A History of the County of Middlesex: Volume 3, Shepperton, Staines, Stanwell, Sunbury, Teddington, Heston and Isleworth, Twickenham, Cowley, Cranford, West Drayton, Greenford, Hanwell, Harefield and Harlington. Originally published by Victoria County History, London, 1962.
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There are no records of any popish recusants in Hanwell, for those said to live in the parish in the early 17th century belonged to New Brentford. (fn. 1) In 1853 the Roman Catholic mission at Turnham Green began to serve a chapel dedicated to St. Augustine. This stood by St. George's Road beside Clifden Lodge (now the presbytery), and still survives as rooms used for various parish activities. (fn. 2) Later the chapel was served by a priest from the Pious Society of the Missions at Saffron Hill until the present church was opened in 1864 and a resident priest was appointed. (fn. 3) The church stands on the other side of the presbytery, in the Uxbridge Road, and is dedicated to Our Lady and St. Joseph. It is a low stone building with a timbered roof supported by thin wooden columns.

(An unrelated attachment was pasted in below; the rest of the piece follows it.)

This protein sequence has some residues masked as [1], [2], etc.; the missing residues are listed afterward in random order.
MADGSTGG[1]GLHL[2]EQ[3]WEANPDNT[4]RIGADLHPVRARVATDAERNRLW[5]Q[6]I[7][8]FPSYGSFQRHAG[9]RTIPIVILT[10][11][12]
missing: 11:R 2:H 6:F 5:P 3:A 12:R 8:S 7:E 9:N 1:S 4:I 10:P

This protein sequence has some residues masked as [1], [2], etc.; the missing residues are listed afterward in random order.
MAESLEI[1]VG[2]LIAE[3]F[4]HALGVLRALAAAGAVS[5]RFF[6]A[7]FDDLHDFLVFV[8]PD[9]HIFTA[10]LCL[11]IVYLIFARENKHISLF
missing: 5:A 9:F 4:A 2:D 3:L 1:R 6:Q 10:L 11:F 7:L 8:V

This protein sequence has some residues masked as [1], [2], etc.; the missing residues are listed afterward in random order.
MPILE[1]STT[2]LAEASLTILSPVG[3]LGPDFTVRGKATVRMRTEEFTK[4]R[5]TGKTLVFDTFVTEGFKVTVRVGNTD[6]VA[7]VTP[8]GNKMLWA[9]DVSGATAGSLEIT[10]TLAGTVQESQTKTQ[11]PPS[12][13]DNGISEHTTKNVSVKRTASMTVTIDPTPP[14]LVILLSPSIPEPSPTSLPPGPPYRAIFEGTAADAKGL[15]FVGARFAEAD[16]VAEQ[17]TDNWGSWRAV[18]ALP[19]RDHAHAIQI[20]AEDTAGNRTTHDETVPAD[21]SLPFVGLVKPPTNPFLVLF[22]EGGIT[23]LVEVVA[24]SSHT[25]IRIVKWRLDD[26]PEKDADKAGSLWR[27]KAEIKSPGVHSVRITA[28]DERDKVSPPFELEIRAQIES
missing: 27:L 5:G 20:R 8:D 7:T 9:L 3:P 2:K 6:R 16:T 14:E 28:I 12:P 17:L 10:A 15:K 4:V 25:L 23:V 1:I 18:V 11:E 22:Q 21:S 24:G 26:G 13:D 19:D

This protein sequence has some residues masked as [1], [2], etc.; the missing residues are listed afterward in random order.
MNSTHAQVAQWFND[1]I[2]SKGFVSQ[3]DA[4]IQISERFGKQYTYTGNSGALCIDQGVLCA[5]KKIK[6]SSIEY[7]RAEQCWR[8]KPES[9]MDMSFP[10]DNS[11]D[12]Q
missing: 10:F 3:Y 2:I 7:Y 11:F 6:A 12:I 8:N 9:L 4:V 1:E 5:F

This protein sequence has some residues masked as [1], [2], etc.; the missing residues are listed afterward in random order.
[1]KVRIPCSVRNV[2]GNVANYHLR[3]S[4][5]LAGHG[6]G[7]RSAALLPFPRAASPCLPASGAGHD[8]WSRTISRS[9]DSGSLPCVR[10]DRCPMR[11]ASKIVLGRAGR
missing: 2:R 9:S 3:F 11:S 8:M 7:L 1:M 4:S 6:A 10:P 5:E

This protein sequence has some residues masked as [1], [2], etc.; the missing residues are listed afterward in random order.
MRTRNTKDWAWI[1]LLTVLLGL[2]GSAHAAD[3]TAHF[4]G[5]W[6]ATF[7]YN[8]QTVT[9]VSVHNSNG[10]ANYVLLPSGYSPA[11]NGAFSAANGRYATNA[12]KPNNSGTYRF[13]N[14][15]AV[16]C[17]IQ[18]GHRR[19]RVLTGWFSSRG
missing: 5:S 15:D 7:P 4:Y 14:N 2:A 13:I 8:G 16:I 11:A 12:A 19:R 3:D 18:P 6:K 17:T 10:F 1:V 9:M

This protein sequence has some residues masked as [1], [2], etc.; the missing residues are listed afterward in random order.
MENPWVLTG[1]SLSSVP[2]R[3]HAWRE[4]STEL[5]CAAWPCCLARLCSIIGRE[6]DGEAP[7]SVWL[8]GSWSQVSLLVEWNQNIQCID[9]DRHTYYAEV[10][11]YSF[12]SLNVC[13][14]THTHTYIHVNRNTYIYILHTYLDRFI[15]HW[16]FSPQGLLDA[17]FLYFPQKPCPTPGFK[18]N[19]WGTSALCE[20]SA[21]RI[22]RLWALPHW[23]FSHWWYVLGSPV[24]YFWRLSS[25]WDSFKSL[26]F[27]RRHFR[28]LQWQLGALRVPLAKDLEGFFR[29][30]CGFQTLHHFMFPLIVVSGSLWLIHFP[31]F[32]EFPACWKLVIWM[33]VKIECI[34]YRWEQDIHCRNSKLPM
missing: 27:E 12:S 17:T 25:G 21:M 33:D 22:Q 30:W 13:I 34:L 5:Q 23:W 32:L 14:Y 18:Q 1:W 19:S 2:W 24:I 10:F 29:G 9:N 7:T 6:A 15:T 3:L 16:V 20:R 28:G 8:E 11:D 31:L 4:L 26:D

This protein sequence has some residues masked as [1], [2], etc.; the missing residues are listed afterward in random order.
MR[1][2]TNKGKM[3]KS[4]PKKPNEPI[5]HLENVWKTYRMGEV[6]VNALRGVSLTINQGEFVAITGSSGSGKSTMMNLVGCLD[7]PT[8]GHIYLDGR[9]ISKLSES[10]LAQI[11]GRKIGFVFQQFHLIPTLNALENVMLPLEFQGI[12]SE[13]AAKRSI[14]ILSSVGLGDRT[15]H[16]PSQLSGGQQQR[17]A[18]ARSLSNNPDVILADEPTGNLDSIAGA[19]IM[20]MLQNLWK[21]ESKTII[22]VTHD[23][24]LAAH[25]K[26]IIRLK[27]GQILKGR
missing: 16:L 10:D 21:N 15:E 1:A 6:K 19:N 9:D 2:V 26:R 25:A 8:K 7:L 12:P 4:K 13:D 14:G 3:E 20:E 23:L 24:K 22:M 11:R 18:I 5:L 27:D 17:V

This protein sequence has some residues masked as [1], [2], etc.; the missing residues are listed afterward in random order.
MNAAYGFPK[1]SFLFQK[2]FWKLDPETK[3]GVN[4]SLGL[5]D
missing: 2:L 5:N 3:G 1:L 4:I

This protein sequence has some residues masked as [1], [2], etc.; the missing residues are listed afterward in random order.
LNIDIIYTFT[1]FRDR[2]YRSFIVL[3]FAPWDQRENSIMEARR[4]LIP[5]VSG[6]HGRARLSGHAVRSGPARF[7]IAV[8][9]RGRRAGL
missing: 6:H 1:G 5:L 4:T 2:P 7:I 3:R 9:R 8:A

In 1869 Baroness Weld (d. 1871) built a convalescent home for poor Roman Catholic women in the Uxbridge road just east of the church. The building, which still stands, was designed by E. W. Pugin. (fn. 6) It was sold in 1921, to be replaced by a convalescent home at Dollis Hill in connexion with St. Andrew's Hospital there. (fn. 7)
In 1901 the Sisters of St. Joseph established a convent at Brent Lodge, Lower Boston Road: the house had formerly been an orphanage managed by a Franciscan sister. The sisters started the Roman Catholic parish school, which they still conduct, and later also for a while ran a private school in West Ealing. They moved to no. 38, Lower Boston Road, in 1903, and to a house in Golden Manor in 1907. In 1921 they purchased the former convalescent home, where they remained in 1959. (fn. 8)